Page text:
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#67 - LA Clippers @ Houston Rockets
Olowokandi34 » 03/14/18 » 10:41pm
03/16/18 » 6:39pm
V-Ice » 01/18/18 » 10:28am
03/16/18 » 4:14pm
#64 - Cleveland Cavaliers @ LA Clippers
Olowokandi34 » 03/8/18 » 9:08pm
03/16/18 » 2:39pm
Rivers Sr. is treating Rivers Jr. like he did with Rajon.
nuraman00 » 03/16/18 » 11:11am
03/16/18 » 11:29am
Threads aren't in chronological order anymore.
nuraman00 » 03/11/18 » 12:57pm
03/16/18 » 11:19am
HOUSTON – Frustrated by the free-throw disparity, Clippers coach Doc Rivers vehemently expressed his displeasure with the officiating following his team’s 101-96 loss to the Houston Rockets Thursday night at the Toyota Center before 18,055 fans.
With his suit jacket off and his dress shirt rumpled...
The two rookies had been drafted in the second round by the Clippers last June, both Sindarius Thornwell and Jawun Evans dreaming about getting a taste of NBA life and hoping against hope that they wouldn’t spend the majority of their first year playing for L.A.’s NBA development league team.
The Clippers played their hearts out in this one, but the Rockets made just enough plays to pull out the win at home.Game Summary:
James Harden started off the game hot, and it looked like it might be a long night for the Clippers. But they quickly bounced back to tie the game, and tightened up on defense. They were able to limit the Rockets to 28 points in the 1st quarter, giving every impression of hanging around for the long haul. The second quarter went even better, as the Clippers’ tight defense along with some missed shots and turnovers by the Rockets held Houston a mere 18 points in the period. The Clippers were never able to gain a significant advantage due to their own mistake, mainly bad turnovers and forcing bad shots.
The Clippers came out of halftime scorching hot on both ends, and a flurry by Austin Rivers and Tobias Harris had them up 12 with 7 minutes left in the third. Then the Rockets did what they’ve done all year—score points in a hurry. They drained threes, ran the ball up the court in transition, and had the game tied less than three minutes later. From then on, the game became a seesaw battle. The Clippers kept losing Eric Gordon behind the three point line, and endless Houston drive and kicks created an abundance of corner threes. But the Clippers’ own offense was working well, especially generating shots around the basket. However, a poor stretch by the Clippers’ bench to start the 4th quarter put the Rockets up by 8, and they never looked back. While the Clippers cut the lead to two on a couple occasions, it never really seemed like they had a push in them to take the lead and hold onto it. Offensive rebounds by Clint Capela and PJ Tucker didn’t help matters. James Harden hit a stepback jumper with 29 seconds left to put the Rockets up by 4, a shot that sums up his MVP campaign in one defiant statement. The Clippers’ following offensive possession was a mess, working too slowly and ineffectively, and the game ended on a missed Lou Williams floater.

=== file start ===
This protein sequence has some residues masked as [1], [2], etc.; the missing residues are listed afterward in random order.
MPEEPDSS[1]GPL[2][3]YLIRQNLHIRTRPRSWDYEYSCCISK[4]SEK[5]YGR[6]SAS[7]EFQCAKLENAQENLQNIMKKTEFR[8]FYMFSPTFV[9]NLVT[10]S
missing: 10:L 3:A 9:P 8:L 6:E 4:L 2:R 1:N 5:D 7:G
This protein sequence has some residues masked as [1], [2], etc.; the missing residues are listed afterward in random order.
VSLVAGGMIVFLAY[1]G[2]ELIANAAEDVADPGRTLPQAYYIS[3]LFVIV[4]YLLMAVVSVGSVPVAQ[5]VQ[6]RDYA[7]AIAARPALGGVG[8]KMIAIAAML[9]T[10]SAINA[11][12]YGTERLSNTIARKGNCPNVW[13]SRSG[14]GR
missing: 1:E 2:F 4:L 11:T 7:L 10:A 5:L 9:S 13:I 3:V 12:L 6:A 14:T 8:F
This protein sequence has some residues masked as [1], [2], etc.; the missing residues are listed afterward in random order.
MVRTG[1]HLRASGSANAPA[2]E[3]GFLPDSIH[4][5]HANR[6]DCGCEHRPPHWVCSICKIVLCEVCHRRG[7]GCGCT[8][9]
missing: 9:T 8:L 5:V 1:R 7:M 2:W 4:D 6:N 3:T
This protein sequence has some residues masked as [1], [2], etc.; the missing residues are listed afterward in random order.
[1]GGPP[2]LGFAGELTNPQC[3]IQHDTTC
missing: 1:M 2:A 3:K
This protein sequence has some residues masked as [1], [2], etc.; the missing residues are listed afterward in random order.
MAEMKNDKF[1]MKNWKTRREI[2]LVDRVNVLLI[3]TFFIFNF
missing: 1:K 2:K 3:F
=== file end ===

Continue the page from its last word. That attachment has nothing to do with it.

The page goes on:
- Tobias Plays Well: Tobias was easily the Clippers’ best player tonight, the only one who made positive plays from start to finish. He dominated the first half, scoring 21 of the Clippers’ 51 points, and doing so in a variety of ways. He hit open threes off the catch, cooked defenders attacking the basket, and created space for buttery smooth midrange shots. He cooled off in the second half after the Rockets made some adjustments on him, yet still pulled down rebounds and moved the ball well. He’s just been phenomenal for the Clippers, and tonight was no exception.
- Good Defensive Effort For Most Part: The Rockets shot just 39% from the field and 29% from three tonight. They won via free throws (19 makes to 4 for the Clippers) and offensive rebounds (a staggering 16 of them), not by decimating the Clippers’ defense. The Clips rotated all night, contested the Rockets’ shots well, and generally played hard on that end. Their only undoing was on the glass, and in finding Eric Gordon, who worked his way free for easy three point shots far too many times. The tone was set by Sindarius Thornwell and Jawun Evans, who picked up James Harden and Chris Paul full-court the entire night, and forced the superstar guards into several turnovers. The pressure became less effective in the 2nd half, as Harden in particular started just zooming by Thornwell and breaking down the defense to find open shooters. It was an interesting tactic that had some usefulness, but the Clippers probably shouldn’t have stuck with it for as long as they did.